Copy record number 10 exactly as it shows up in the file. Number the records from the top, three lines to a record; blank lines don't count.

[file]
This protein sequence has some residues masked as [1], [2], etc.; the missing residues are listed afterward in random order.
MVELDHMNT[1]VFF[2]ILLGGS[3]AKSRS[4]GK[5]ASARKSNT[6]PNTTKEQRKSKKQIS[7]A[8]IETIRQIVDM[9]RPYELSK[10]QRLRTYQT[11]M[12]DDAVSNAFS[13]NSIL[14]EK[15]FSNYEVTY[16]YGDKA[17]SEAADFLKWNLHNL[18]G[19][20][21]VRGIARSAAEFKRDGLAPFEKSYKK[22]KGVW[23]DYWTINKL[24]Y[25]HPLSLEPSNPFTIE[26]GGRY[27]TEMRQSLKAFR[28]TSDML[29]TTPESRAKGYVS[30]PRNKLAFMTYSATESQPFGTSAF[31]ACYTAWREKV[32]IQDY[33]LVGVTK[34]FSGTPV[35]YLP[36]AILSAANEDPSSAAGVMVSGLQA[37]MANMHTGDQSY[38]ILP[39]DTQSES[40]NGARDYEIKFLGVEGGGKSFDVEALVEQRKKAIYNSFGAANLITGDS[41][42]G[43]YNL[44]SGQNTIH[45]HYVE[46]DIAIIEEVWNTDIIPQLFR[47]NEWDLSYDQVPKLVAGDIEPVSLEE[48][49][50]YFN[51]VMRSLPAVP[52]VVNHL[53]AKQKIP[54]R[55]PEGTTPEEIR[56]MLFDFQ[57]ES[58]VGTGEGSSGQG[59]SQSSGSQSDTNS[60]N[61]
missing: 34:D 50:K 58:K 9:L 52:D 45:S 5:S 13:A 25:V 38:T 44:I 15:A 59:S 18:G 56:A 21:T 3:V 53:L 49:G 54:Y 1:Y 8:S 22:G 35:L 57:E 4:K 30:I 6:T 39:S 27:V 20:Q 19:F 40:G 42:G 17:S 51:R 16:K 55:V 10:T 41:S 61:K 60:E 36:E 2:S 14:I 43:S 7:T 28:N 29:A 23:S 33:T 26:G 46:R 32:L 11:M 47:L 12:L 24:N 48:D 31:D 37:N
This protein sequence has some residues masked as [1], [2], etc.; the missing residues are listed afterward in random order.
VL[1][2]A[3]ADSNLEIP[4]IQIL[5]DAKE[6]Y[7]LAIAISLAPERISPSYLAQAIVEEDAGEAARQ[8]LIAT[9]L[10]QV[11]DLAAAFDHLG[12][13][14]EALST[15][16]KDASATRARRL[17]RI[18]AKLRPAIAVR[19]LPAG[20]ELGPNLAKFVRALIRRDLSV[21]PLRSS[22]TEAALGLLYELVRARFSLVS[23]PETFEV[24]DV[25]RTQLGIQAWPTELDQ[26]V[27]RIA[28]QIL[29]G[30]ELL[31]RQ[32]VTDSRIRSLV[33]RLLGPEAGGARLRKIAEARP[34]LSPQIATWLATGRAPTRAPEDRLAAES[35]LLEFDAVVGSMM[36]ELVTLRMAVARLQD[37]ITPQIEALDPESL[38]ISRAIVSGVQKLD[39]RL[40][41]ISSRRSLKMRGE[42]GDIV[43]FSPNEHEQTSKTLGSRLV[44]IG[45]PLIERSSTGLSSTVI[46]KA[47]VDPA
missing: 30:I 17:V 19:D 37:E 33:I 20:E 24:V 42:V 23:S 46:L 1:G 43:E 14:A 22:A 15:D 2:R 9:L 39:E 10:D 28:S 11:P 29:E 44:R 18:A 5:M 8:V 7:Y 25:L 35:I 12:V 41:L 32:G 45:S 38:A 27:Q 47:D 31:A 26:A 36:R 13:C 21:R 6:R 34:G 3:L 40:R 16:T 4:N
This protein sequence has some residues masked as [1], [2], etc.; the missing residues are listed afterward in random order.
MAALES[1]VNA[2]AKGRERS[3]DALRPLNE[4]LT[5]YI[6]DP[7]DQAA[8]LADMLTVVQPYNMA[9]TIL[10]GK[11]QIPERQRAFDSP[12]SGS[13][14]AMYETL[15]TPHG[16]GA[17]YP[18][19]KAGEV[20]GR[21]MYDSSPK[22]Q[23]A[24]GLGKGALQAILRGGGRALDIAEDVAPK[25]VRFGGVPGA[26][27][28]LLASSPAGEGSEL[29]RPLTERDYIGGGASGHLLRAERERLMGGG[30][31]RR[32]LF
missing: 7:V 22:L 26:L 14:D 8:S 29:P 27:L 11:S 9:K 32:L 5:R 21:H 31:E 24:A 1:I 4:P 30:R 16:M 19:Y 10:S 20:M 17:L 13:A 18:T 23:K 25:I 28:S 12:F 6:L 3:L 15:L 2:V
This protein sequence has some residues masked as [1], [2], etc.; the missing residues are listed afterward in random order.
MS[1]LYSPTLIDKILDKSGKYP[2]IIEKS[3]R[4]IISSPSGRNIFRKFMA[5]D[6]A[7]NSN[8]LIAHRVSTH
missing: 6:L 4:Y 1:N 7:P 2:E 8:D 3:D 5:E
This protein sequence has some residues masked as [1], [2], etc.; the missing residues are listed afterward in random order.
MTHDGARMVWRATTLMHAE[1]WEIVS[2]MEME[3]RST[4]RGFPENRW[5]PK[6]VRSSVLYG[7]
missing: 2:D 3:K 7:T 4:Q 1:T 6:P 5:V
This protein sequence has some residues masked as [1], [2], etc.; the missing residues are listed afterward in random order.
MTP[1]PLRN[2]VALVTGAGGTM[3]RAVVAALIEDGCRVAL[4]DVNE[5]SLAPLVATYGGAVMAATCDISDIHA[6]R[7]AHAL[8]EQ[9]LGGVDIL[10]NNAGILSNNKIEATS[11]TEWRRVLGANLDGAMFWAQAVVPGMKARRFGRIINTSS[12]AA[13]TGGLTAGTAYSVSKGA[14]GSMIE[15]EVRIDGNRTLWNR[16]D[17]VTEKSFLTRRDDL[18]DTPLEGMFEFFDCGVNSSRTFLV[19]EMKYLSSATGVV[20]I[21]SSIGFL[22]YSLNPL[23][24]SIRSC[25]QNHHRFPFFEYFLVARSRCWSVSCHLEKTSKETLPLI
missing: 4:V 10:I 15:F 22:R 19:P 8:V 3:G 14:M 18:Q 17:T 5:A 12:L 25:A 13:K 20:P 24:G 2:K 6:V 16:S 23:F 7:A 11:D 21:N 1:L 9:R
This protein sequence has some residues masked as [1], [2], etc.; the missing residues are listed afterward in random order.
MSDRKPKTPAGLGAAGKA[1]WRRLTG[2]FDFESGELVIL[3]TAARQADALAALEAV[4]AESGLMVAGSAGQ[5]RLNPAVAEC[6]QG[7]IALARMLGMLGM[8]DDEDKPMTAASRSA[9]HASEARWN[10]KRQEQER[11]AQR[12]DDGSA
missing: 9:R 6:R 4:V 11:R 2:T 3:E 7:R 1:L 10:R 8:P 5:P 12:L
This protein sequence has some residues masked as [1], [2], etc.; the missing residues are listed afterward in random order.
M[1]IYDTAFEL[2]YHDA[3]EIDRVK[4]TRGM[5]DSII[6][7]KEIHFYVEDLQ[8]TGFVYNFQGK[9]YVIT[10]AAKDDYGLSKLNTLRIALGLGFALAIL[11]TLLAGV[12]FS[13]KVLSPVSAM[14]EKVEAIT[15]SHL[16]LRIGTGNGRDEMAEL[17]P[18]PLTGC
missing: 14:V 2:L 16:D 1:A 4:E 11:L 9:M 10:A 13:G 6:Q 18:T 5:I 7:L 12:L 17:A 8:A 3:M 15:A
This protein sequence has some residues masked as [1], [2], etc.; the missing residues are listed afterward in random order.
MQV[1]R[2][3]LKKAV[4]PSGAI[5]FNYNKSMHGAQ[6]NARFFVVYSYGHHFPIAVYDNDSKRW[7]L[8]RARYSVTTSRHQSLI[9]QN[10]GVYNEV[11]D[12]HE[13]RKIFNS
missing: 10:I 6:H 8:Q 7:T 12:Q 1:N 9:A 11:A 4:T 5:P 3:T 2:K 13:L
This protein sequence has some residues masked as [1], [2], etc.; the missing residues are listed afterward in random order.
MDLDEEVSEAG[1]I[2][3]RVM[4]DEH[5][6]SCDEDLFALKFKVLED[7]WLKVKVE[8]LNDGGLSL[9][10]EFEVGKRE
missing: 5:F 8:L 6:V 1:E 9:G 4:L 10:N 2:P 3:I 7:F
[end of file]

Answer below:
This protein sequence has some residues masked as [1], [2], etc.; the missing residues are listed afterward in random order.
MDLDEEVSEAG[1]I[2][3]RVM[4]DEH[5][6]SCDEDLFALKFKVLED[7]WLKVKVE[8]LNDGGLSL[9][10]EFEVGKRE
missing: 5:F 8:L 6:V 1:E 9:G 4:L 10:N 2:P 3:I 7:F